Skip to main content

She's ba-ack: Argentine President Cristina Fernandez de Kirchner reappears

By Jose Manuel Rodriguez and Catherine E. Shoichet, CNN
January 24, 2014 -- Updated 1128 GMT (1928 HKT)
STORY HIGHLIGHTS
  • Argentina's President appears in public for the first time in more than a month
  • President Cristina Fernandez suggests critics fueled rumors of her demise
  • Her absence from the public stage sparked widespread speculation

Read this article in Spanish at CNNMexico.com

Buenos Aires (CNN) -- Argentine President Cristina Fernandez de Kirchner is back on the grid after more than a month without making a public appearance.

The President suggested that reports of her demise had been greatly exaggerated by political opponents. And she said she wasn't happy about the way the media covered her absence.

"I was reading in the newspapers this morning headlines that said, 'Cristina reappears.' And I said, 'What is the opposite of reappears? Disappears. ... They wanted to give it a touch of Hollywood,'" Fernandez said during a national television broadcast as she announced a new program targeting the South America country's youth.

Fernandez went on medical leave in October so doctors could perform emergency surgery to remove a blood clot on the surface of her brain. She officially returned to work in November and appeared at a series of events in December.

Her temporary exit from the public stage sparked widespread speculation about her health and questions from critics about who was running the country.

"If we hadn't had the President's illness just a few months ago, one would discard it. But the problem is the rumor has been established, and the sense of uncertainty of not knowing why," Orlando D'Adamo, director of the Center of Public Opinion at the University of Belgrano in Buenos Aires, told CNN en Español last week. "Is it a political strategy? Is she making room for a new candidate for 2015? Is it because she does not want to face difficult situations for the government? We do not know."

CNN's Jose Manuel Rodriguez reported from Buenos Aires. CNN's Catherine E. Shoichet reported from Atlanta. CNNMexico contributed to this report.

ADVERTISEMENT
Part of complete coverage on
November 21, 2014 -- Updated 2319 GMT (0719 HKT)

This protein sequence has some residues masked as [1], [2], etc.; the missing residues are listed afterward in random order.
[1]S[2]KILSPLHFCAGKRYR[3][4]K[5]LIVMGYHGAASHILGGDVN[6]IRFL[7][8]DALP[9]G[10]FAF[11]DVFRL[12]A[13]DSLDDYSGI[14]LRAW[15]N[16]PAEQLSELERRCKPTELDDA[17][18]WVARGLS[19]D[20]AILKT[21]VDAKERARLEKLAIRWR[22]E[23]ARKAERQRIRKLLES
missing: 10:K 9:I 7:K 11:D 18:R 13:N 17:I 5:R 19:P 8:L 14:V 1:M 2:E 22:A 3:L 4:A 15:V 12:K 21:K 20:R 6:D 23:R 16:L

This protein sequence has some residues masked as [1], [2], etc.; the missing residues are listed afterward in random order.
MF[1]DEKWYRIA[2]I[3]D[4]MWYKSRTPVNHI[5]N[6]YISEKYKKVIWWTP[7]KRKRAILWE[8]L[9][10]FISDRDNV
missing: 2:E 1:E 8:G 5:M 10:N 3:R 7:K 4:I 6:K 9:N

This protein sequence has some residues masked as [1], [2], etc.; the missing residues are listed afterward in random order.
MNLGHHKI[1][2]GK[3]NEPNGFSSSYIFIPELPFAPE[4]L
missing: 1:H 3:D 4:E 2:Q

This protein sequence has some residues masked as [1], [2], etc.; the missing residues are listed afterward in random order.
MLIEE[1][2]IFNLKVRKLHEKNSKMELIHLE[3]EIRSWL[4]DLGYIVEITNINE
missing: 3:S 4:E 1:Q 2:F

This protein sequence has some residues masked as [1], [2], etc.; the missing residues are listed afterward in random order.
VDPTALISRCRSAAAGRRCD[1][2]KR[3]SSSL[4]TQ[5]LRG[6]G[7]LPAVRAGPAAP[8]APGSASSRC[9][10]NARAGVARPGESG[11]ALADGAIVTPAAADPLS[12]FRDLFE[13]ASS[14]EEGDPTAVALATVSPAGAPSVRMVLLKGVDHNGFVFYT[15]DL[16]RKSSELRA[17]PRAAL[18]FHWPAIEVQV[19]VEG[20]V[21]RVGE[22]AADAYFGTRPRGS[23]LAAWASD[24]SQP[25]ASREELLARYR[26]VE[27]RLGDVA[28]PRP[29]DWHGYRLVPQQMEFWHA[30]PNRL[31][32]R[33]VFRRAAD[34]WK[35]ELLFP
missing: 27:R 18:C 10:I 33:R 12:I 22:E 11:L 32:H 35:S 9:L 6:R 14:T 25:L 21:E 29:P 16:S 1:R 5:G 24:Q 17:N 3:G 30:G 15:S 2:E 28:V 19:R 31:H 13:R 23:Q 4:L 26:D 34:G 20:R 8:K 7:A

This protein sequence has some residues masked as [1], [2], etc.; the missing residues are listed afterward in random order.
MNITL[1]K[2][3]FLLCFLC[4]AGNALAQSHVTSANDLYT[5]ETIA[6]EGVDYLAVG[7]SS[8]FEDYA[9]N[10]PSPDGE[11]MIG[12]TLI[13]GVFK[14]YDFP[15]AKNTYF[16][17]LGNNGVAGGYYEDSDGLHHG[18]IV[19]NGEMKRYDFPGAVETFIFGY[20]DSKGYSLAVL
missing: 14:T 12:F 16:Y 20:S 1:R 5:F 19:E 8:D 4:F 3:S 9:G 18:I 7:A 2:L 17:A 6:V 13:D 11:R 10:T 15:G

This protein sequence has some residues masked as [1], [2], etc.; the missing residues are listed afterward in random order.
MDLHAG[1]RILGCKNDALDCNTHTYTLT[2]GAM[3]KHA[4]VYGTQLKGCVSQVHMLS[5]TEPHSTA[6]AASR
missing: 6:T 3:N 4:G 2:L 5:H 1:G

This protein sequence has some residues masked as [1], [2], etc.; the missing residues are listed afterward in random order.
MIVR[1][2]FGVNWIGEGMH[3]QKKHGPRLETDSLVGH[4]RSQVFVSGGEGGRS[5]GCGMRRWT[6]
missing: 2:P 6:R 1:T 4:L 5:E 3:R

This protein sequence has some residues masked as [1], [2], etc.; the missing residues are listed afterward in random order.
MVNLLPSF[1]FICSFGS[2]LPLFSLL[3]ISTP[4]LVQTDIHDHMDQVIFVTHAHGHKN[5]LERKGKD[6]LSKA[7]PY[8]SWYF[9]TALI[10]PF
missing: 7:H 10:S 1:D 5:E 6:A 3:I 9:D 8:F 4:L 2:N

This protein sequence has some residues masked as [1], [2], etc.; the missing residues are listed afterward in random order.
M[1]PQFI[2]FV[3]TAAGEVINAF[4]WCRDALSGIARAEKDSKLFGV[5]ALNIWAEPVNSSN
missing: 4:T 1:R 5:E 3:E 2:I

China and likely other countries have the capacity to shut down the U.S. power grid, says the NSA.
November 21, 2014 -- Updated 0121 GMT (0921 HKT)
If it wasn't for a comic's skit, Bill Cosby would still be America's favorite father, says expert.
November 21, 2014 -- Updated 1550 GMT (2350 HKT)
Obama orders the most sweeping overhaul of U.S. immigration in decades, prioritizing the deportation of "felons, not families."
November 18, 2014 -- Updated 2106 GMT (0506 HKT)
Fighters loyal to ISIS are now in control of Derna, a city on Libya's Mediterranean coast.
November 19, 2014 -- Updated 1945 GMT (0345 HKT)
The founder of a U.S. nonprofit that works with returning soldiers is named CNN's Hero of the Year.
November 17, 2014 -- Updated 1324 GMT (2124 HKT)
It's a very big challenge but NASA chief scientist Ellen Stofan thinks it can be done.
November 17, 2014 -- Updated 0039 GMT (0839 HKT)
CNN's Atika Shubert explains how the most recent ISIS video differs from the other previous hostage execution videos.
November 17, 2014 -- Updated 1738 GMT (0138 HKT)
A Syrian cleric condemns ISIS and its execution of U.S. hostage Peter Kassig.
November 16, 2014 -- Updated 1720 GMT (0120 HKT)
Volunteer fighters in eastern Ukraine dig down just 800 meters from the front line.
November 18, 2014 -- Updated 1729 GMT (0129 HKT)
TV anchor wears the same suit for a year. Female colleague wears new outfit daily. Who gets criticized?
November 21, 2014 -- Updated 1204 GMT (2004 HKT)
Each day, CNN brings you an image capturing a moment to remember, defining the present in our changing world.
Browse through images from CNN teams around the world that you don't always see on news reports.
ADVERTISEMENT